Welcome to my homeschool blog, which offers insights into loving learning, loving your family, loving history, loving homeschooling, and enjoying your life! With your cup of coffee in hand, take a break to laugh with me, to have your heart refreshed, to be reminded of how cool your kids really are, and to consider the amazing adventure of being a homeschool mom. AND, if you are interested in the History Revealed curriculum, be sure to check out my Teaching Tips!

Should Learning Be Fun?

As you begin reading this, check in with your own heart. Are you already feeling a bit defensive (“That’s a CRAZY idea! No one would know grammar if learning had to be fun!!”)? Or, perhaps a bit guilty (“Oh, NO! She’s going to tell me I’ve been doing this wrong!”)? Or, even a bit intrigued (“Is it possible that I would have liked school if my teachers had thought learning should be fun??”)

Give them the key 

What we are pursuing here is what will give our children the very best education for them. If your academic goal for your kids is to give them a love of learning (along with proficient skills needed to learn), then finding the optimum environment for that love to develop is a primary task. It will, in fact, give them the key that will unlock the marvels and mysteries of any subject, anything they want to know.

This is where the paths diverge. Some people strenuously believe that students will learn life lessons of perseverance if they are set an unpleasant task and held to it until the task is completed—and that that is the best path toward an educated person. Think “unyielding.” (I’ll address that in a moment.) Others believe that if fun enters the equation, it ceases to be educational and becomes merely entertainment. These folks think “real learning” isn’t happening unless it’s painful. Think “stern.”

What would happen if our kids actually enjoyed their learning experience? How motivated would they be to do more? How much deeper would their learning be?

Not What I am Suggesting!

As I’ve presented this concept through the years, there have been comments like, “You make it sound like we’re supposed to always put on a show to entertain our kids!” So, let me quickly assure you that that is NOT what I am suggesting!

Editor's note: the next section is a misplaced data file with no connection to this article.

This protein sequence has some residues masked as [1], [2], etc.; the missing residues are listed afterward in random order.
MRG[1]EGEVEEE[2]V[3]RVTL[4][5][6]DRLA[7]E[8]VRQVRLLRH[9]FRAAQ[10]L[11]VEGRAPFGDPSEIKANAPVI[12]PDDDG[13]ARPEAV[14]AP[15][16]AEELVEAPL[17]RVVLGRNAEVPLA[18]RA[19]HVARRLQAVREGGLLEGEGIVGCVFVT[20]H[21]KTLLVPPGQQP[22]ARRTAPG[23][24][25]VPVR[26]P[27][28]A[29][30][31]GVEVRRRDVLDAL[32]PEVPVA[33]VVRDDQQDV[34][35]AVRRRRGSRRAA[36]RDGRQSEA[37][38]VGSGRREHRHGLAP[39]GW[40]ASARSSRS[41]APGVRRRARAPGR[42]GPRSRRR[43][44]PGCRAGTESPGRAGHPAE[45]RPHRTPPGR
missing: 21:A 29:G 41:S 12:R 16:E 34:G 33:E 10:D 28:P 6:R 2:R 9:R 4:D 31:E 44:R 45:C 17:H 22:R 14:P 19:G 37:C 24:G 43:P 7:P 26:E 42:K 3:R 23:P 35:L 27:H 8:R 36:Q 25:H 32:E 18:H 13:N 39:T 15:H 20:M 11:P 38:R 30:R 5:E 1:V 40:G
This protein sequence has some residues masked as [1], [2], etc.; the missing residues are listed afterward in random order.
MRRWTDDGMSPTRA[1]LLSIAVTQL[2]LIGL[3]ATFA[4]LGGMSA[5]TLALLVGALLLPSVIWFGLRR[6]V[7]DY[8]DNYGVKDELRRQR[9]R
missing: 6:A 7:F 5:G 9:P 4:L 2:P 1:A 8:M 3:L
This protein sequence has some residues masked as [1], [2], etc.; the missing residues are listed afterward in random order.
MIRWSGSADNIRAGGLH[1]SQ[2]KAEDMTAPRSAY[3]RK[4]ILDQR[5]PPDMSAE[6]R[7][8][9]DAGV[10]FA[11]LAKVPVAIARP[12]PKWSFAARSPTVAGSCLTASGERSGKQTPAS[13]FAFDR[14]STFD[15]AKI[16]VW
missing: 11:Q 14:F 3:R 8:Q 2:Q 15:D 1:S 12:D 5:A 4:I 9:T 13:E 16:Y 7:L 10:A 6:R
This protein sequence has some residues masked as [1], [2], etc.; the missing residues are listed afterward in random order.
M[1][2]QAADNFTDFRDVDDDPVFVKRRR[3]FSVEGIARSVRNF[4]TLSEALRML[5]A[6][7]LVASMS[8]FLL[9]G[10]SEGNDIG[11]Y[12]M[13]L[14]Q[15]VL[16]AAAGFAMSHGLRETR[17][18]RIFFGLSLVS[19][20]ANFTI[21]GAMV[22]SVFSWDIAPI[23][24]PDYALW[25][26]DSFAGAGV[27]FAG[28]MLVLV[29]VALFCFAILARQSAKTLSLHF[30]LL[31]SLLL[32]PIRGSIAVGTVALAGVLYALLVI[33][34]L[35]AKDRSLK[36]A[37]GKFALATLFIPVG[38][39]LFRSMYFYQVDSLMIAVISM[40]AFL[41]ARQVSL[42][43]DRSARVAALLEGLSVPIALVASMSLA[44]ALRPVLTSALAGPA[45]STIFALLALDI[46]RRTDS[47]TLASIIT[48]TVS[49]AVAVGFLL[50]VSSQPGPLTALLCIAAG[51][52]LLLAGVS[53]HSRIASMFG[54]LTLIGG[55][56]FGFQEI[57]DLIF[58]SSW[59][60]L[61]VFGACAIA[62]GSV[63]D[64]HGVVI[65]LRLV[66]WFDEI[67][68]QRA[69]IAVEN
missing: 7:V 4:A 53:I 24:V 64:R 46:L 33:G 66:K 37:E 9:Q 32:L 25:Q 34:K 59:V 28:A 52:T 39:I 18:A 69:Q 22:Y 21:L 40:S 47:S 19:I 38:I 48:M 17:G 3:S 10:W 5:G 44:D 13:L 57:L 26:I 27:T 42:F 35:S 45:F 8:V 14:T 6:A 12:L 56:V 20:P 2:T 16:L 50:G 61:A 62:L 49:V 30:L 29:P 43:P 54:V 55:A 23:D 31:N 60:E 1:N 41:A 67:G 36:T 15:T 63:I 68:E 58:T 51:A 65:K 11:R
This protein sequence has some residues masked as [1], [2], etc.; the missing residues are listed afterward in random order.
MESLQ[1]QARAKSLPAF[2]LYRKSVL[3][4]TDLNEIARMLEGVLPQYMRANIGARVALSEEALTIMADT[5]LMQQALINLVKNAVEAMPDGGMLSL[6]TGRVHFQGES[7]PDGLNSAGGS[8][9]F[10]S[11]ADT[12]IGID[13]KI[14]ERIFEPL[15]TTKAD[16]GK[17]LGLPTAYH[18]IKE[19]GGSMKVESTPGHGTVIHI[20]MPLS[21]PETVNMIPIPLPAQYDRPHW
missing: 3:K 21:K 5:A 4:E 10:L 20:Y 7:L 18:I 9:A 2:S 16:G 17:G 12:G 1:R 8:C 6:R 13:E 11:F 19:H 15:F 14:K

Instead of education as entertainment or a “it doesn’t matter what you do as long as you have fun, dear” approach, think about how you can honestly connect learning information—subjects like science, history, geography, music, art, math, literature—with what interests YOUR child. You don’t have to do it every moment of every day for every subject, but if it happens regularly, in ways that makes them sit up straight with wide eyes to say, “Really??? We get to do that????”, then you have used the power of fun to help your kids develop a love of learning.

Start small if this seems really unfamiliar. Every day, read a chapter or two aloud from a funny book that will make your kids laugh. Take a field trip to a living history museum. Build a birdhouse together and watch for baby birds in the spring. Have them do puppet shows of their latest lit book. The list is nearly endless.

Finally, let’s consider the issue of perseverance and its place in homeschooling. Of course our children need to learn how to persevere, how to develop a “don’t give up” attitude. My only question: where is the best place to learn this? For those who suggest that having children persevere through their math problems, even when they’re crying, I would counter that those children are, indeed learning. But what they are learning is different than what the teacher assumed. Rather than learning to persevere in math, those students are learning that math is painful—and to be avoided at all costs—and that mom and dad are unyielding and unsympathetic to the child. Even though that’s the last thing you want, it’s what makes sense to the child, it’s what seems self-evident to their child-brains.

So, with that in mind, a far healthier place to develop perseverance is something NOT connected to academics (since you want them to learn to love learning!). Instead, why not set up a chore chart to teach perseverance, diligence, and how to do a distasteful task with a good attitude?

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